• What law enforcement has to say about current reporting processes
  • Why officers, especially recruits, want smarter tools to help with police paperwork
  • Why manual reporting has a negative impact on report accuracy and productivity and can hinder criminal proceedings
  • How departments can speed up data entry within the CAD/RMs and move mission-critical information more accurately and efficiently
  • How speech recognition technology can help increase officer safety and improve situational awareness and productivity on patrol
  • Why embracing smarter technology increases community visibility, and minimizes costs

Learn how your department can make incident reporting faster, safer and more complete by viewing our on-demand webinar today.

*Role of Technology in Law Enforcement Paperwork Survey 


Eric La Scola, Product Marketing Manager, Dragon, Nuance

Top News

Release of Body Camera Video of Arizona Officer Being Shot Raises Privacy Issues

January 16, 2015  | 

The shooting of Officer Tyler Jacob Stewart was captured on his body camera and released by the Flagstaff PD, as required by law.
The shooting of Officer Tyler Jacob Stewart was captured on his body camera and released by the Flagstaff PD, as required by law.

The video footage is raw, showing Flagstaff, Ariz., police Officer Tyler Stewart chatting with a man accused of breaking a couple things in his girlfriend's apartment a day earlier. That's what body cameras do: capture the daily work of police officers up close.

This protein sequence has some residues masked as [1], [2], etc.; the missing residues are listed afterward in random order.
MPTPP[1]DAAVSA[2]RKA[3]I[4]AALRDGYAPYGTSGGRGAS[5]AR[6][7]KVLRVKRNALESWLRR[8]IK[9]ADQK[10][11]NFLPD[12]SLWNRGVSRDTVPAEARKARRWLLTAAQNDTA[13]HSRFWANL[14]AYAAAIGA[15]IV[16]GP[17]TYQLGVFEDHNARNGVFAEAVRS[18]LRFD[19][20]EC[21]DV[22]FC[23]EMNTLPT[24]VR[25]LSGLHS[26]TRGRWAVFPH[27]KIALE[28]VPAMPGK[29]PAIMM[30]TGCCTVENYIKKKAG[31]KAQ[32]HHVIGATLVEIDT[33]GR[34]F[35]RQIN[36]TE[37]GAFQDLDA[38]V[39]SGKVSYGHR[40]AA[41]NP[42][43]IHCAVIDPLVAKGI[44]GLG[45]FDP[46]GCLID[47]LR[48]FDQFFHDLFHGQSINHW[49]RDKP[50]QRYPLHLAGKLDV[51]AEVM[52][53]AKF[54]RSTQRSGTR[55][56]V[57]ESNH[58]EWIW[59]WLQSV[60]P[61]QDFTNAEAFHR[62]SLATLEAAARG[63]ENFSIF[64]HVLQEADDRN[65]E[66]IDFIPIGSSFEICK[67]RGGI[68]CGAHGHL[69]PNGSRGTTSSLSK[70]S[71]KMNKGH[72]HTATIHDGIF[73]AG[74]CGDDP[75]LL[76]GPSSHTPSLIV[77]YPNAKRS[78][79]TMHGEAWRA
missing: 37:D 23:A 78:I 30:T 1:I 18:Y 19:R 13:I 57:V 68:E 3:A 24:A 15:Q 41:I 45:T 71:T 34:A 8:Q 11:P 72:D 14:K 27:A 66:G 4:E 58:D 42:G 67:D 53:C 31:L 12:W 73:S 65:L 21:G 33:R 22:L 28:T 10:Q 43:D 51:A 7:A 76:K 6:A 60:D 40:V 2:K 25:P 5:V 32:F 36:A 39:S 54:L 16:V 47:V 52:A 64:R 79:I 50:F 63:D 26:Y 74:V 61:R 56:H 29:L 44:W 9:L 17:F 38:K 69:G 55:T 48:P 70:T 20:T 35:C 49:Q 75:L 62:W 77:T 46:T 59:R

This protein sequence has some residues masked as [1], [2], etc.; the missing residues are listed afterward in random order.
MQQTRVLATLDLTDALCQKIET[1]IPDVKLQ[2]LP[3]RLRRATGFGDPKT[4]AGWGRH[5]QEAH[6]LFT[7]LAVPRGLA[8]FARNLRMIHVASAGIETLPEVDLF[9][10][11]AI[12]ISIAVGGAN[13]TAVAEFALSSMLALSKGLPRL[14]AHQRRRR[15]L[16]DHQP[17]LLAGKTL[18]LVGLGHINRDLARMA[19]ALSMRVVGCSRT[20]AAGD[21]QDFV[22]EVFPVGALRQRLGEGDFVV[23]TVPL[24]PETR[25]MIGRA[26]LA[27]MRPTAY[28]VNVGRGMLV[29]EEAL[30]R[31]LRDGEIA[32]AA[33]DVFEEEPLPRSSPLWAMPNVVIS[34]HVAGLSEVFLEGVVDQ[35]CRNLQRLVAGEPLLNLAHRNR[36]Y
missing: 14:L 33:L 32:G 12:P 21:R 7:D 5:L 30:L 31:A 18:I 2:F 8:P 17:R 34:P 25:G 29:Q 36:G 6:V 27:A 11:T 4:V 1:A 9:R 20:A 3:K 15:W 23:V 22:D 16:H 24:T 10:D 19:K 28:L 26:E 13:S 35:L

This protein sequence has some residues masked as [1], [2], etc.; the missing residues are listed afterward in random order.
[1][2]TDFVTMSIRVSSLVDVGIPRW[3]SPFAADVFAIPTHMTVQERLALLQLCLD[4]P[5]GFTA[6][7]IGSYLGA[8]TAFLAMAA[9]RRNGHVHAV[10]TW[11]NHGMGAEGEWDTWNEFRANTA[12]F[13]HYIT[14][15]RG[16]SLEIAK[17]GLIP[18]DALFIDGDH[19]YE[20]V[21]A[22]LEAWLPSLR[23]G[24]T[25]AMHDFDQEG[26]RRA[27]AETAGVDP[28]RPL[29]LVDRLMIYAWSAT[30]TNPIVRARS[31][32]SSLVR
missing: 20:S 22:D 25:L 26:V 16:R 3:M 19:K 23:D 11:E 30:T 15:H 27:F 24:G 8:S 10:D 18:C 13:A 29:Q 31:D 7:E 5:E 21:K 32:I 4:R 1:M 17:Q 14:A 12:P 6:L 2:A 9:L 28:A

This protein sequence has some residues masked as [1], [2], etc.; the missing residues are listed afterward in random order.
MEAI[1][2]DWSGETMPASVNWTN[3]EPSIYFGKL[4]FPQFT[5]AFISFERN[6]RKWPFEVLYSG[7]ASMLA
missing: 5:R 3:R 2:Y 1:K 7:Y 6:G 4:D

"Do you mind if I just pat down your pockets real quick? You don't have anything in here?" Stewart, 24, can be heard asking the suspect, Robert Smith, 28, who had his hands jammed in his pockets. They had been talking in the cold for a few minutes outside Smith's home Dec. 27.

"No, no — my smokes," replies Smith, who had been chuckling moments earlier. Smith then draws a revolver so fast that the gun is almost a blur. The video stops. Stewart is shot five times before Smith fatally shoots himself.

The Arizona footage raises questions about the balance between the public's right to know and privacy concerns for officers, the Los Angeles Times reports.

The Flagstaff Police Department redacted the footage to end before the shots were fired. Portions were broadcast on several television stations Tuesday, and one station uploaded the full footage to YouTube.

"We have to abide by the Arizona state law when it comes to releasing public records information," said Flagstaff Deputy Chief Walter Miller, who said officials sought legal advice before determining that they had to release the video under Arizona law.